It is more than two years now since the US Department of Transportation authorized bulk movement of liquified natural gas (LNG) by rail.
At the time of the ruling, it appeared to open the way to another avenue of growth and investment for LNG into areas where pipeline investments do not stack up.
But that June 2020 ruling has not played out conventionally at all. So far it has not enabled LNG industry players and the railroads to assess the opportunity with full confidence and begin to plan and invest. Instead, the federal green light has prompted a cascade of activity and debate across the country about the safety or otherwise of LNG by rail as a viable transport option for LNG, to be set alongside LNG pipelines and deliveries made by LNG tanker-trucks and LNG marine vessels.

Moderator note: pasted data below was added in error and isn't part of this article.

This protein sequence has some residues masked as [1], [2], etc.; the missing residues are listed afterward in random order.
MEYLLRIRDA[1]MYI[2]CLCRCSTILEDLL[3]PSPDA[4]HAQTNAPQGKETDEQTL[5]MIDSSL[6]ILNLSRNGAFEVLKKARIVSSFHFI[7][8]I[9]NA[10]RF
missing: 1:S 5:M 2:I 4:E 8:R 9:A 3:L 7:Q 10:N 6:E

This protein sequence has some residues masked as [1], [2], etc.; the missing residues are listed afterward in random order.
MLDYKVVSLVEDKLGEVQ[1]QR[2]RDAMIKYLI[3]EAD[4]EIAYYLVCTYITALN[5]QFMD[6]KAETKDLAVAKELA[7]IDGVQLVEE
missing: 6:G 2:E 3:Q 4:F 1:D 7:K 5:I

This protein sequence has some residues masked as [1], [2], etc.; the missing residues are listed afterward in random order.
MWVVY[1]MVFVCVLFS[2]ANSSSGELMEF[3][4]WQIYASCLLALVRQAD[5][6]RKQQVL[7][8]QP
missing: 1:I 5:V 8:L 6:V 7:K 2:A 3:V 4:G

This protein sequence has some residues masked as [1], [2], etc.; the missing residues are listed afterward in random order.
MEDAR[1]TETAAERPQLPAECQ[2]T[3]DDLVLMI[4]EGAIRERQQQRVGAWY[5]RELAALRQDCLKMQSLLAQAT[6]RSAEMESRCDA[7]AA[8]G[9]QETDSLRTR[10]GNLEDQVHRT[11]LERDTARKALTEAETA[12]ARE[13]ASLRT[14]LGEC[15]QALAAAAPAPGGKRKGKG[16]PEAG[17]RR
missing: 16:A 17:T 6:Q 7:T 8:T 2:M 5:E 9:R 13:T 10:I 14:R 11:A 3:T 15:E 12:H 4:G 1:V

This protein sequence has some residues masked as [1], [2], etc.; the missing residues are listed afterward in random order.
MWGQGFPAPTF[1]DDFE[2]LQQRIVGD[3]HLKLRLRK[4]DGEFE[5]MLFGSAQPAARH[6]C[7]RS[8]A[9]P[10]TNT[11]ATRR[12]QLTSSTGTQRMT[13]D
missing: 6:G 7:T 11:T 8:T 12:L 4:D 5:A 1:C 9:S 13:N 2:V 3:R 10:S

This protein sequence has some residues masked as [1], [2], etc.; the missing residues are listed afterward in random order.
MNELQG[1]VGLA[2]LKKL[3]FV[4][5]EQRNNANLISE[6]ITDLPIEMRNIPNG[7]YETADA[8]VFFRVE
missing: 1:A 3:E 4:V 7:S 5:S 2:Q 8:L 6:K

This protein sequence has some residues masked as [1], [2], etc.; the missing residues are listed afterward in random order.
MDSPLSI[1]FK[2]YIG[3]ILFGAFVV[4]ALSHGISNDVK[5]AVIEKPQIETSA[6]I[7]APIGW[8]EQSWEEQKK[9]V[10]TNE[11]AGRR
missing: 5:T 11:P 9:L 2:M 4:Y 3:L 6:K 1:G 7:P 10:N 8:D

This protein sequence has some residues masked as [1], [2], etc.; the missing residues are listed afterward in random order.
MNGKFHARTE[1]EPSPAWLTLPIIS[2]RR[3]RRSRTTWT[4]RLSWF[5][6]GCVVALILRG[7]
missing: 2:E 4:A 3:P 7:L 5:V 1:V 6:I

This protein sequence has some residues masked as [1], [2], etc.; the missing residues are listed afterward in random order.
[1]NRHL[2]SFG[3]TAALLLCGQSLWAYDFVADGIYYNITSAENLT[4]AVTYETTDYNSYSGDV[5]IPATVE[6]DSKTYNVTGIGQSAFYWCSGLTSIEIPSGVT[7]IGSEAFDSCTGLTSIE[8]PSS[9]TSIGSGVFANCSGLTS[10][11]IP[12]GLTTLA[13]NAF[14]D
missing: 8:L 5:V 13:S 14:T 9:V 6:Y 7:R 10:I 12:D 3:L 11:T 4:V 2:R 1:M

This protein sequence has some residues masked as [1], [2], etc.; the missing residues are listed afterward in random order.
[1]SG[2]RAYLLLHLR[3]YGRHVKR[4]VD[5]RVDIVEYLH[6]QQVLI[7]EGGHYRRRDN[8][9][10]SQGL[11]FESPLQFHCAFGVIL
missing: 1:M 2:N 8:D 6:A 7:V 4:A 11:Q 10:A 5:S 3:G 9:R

This public and at times charged debate culminated, in November 2021, in the DOT’s Pipeline and Hazardous Materials Safety Administration (PHMSA) putting in place a suspension of the original ruling, pending further research into the risks involved. This suspension means that what was known as the LNG by Rail final rule when it was published is not so far living up to the name.
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